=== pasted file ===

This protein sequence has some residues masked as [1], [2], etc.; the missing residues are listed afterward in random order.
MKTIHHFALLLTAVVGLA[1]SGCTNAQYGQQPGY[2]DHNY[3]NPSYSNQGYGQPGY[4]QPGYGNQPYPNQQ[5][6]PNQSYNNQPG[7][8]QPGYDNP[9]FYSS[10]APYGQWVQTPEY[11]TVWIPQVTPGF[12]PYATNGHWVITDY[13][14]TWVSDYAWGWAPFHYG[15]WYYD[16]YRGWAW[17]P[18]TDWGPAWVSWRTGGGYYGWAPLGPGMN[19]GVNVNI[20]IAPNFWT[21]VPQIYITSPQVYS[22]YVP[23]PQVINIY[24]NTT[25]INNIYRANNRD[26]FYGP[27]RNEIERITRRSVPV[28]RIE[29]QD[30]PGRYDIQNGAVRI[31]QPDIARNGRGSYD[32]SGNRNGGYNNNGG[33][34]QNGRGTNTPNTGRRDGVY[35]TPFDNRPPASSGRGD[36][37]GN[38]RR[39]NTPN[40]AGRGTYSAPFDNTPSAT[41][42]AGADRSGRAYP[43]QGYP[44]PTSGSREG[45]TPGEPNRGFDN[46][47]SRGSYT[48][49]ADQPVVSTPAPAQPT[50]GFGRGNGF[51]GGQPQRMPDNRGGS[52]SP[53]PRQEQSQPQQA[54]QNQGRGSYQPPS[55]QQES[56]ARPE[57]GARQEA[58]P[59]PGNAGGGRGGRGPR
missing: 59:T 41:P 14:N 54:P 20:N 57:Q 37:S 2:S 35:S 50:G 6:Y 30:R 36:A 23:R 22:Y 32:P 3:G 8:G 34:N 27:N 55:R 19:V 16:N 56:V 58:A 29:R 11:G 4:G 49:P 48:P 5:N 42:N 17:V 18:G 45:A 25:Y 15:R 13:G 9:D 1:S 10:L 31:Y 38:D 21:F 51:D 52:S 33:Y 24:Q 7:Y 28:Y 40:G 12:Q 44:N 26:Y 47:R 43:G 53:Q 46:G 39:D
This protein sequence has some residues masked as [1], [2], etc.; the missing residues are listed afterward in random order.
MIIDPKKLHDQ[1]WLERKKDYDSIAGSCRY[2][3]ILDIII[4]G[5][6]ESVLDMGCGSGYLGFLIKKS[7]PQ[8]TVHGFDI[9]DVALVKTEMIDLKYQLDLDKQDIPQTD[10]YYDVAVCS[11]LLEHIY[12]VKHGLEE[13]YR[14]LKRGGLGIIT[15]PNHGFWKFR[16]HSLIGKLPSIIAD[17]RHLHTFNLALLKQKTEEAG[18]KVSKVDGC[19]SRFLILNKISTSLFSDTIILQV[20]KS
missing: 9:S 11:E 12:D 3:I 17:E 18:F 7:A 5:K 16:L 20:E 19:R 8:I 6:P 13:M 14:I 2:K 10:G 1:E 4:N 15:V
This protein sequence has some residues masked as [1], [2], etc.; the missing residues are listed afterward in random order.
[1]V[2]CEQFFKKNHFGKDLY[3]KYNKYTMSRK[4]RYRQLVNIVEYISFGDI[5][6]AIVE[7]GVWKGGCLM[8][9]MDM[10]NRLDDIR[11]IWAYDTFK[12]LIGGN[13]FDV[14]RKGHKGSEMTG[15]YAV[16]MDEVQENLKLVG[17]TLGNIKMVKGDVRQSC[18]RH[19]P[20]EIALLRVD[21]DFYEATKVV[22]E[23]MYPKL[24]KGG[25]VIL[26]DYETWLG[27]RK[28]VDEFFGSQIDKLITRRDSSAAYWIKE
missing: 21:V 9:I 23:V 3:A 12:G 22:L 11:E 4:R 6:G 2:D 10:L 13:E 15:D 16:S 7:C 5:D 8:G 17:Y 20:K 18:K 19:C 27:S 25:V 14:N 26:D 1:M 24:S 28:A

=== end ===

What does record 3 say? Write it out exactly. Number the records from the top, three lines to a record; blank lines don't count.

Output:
This protein sequence has some residues masked as [1], [2], etc.; the missing residues are listed afterward in random order.
[1]V[2]CEQFFKKNHFGKDLY[3]KYNKYTMSRK[4]RYRQLVNIVEYISFGDI[5][6]AIVE[7]GVWKGGCLM[8][9]MDM[10]NRLDDIR[11]IWAYDTFK[12]LIGGN[13]FDV[14]RKGHKGSEMTG[15]YAV[16]MDEVQENLKLVG[17]TLGNIKMVKGDVRQSC[18]RH[19]P[20]EIALLRVD[21]DFYEATKVV[22]E[23]MYPKL[24]KGG[25]VIL[26]DYETWLG[27]RK[28]VDEFFGSQIDKLITRRDSSAAYWIKE
missing: 21:V 9:I 23:V 3:A 12:G 22:L 11:E 4:R 6:G 2:D 10:L 13:E 15:D 16:S 7:C 5:D 8:G 17:Y 20:K 18:K 19:C 27:S 25:V 14:N 26:D 1:M 24:S 28:A